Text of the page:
These days, influence is big business. Platforms such as Instagram, TikTok, YouTube and Twitch have enabled social media stars across the planet to grow vast fanbases and wield valuable commercial sway.
The power of influencers has even been recognised as a factor that would make or break the fortunes of publicly traded companies such as trendy mattress company Casper, which listed its influencer marketing spend as a ‘risk’ factor in its IPO filing. While some influencers have helped spark conversations on contentious social topics, others have made costly gaffes in public, such as Logan Paul’s lamented visit to Japan in 2018.
In an effort to gain a greater degree of control over their influencer output, some marketers are trying to remove humans from the equation entirely. This has led to the creation of so-called virtual influencers, social media personalities whose followers are real but whose images (and, in some cases, words) are computer-generated.
To explore how virtual influencers are created and operated, we went behind the scenes with the Virtual Influencer Agency (VIA) – a sister agency of London’s Live & Breathe – to create a virtual influencer of our very own.
In keeping with The Drum’s mission to champion the power of marketing to do good, the character created by VIA was designed to appeal to a specific audience: social users interested in environmentalism.
Following a period of intense research aided by machine-learning analysis of over 500,000 conversations across various social media platforms, VIA’s team created a backstory, a personality and an aesthetic – from her clothes to the colour of her eyes to her haircut – to appeal to that audience.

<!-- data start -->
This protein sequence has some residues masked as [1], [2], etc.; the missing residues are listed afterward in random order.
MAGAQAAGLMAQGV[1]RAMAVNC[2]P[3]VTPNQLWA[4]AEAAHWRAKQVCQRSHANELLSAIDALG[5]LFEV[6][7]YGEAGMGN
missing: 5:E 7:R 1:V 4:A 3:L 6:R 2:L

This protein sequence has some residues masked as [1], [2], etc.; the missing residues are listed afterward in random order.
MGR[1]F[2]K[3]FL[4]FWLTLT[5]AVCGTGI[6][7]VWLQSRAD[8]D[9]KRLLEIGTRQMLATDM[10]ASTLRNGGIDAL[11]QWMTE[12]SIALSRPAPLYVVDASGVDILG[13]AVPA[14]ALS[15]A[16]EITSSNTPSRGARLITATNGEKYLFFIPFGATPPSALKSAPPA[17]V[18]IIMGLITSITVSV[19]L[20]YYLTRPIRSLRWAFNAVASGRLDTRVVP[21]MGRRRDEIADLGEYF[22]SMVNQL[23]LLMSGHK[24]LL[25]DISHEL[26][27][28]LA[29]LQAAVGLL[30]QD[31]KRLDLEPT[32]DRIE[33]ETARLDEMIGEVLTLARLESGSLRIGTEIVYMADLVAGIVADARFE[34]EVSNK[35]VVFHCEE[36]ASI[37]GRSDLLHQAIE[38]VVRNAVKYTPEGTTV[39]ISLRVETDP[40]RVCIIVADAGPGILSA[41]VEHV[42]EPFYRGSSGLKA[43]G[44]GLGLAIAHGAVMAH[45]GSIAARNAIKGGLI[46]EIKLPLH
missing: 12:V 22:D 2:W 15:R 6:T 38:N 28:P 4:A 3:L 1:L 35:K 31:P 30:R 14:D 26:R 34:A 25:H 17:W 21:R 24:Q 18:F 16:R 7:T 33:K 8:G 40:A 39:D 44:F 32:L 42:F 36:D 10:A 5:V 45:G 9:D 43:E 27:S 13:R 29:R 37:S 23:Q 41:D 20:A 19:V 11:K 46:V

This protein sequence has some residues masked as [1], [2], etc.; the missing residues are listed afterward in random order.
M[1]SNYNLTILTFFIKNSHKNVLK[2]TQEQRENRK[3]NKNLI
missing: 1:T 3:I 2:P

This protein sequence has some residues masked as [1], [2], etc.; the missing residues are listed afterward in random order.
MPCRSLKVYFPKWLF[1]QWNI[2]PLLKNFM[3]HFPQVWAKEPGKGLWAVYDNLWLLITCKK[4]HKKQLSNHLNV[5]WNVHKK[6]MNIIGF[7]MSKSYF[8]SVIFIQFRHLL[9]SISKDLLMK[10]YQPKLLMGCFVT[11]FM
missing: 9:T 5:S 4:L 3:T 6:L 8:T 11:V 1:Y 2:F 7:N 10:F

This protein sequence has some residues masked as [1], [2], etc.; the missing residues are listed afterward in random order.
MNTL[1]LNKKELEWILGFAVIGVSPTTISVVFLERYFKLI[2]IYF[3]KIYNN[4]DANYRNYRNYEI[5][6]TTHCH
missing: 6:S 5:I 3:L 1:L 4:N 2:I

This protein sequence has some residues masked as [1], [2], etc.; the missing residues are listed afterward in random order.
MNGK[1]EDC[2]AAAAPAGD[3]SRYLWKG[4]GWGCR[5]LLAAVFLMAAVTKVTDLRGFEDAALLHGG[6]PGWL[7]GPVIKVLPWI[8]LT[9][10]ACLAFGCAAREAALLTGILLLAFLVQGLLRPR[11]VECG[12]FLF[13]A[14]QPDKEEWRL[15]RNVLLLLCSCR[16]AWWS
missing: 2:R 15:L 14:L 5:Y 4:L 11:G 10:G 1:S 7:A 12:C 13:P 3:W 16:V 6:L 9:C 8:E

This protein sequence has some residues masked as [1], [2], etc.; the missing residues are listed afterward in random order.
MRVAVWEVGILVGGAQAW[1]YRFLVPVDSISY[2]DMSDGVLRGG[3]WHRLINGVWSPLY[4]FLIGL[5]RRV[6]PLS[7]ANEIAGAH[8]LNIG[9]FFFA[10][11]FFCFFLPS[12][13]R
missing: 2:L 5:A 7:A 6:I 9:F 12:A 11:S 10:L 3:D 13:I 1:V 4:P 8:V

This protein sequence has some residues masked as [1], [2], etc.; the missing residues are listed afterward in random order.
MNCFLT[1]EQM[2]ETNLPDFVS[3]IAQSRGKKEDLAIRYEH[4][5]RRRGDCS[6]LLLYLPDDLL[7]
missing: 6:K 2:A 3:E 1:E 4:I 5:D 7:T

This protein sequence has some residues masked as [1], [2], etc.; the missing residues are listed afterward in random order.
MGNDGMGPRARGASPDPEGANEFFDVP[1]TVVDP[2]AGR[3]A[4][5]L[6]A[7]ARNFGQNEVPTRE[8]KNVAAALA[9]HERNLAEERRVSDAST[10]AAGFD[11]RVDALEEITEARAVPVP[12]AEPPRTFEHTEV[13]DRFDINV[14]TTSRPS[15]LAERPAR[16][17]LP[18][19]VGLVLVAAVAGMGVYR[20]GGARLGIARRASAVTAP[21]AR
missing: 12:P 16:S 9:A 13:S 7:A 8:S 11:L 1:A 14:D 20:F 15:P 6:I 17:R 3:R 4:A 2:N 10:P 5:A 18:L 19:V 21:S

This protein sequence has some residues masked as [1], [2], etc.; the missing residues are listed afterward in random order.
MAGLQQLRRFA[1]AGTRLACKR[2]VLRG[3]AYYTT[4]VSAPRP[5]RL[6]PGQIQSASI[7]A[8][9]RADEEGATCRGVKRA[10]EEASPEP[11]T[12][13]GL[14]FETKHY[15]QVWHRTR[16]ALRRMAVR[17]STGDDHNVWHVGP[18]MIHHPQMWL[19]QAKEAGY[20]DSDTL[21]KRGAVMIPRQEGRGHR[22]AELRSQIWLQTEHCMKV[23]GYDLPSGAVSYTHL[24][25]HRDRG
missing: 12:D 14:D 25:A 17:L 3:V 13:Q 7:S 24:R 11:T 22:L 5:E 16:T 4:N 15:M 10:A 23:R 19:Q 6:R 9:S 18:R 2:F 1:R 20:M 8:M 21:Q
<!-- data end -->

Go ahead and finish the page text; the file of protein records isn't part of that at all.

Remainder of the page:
Her name is Floresta and she’s a 25-year-old woman who’s decided to dedicate her social media presence to raising awareness of environmental issues in the UK. She’s been on a tour of the country, photographing beauty spots that are under threat from climate change and ecological collapse. Floresta, or Flo for short, can be seen striking a pose at the Birling Gap or wandering artfully through Britain’s disappearing bluebell-carpeted woodlands.
She posts images rendered by the agency’s design team, shares poetry penned by a neural network that can produce original verse and, crucially, she holds conversations with her followers, her replies produced using natural language processing software that can effectively mimic a chosen tone.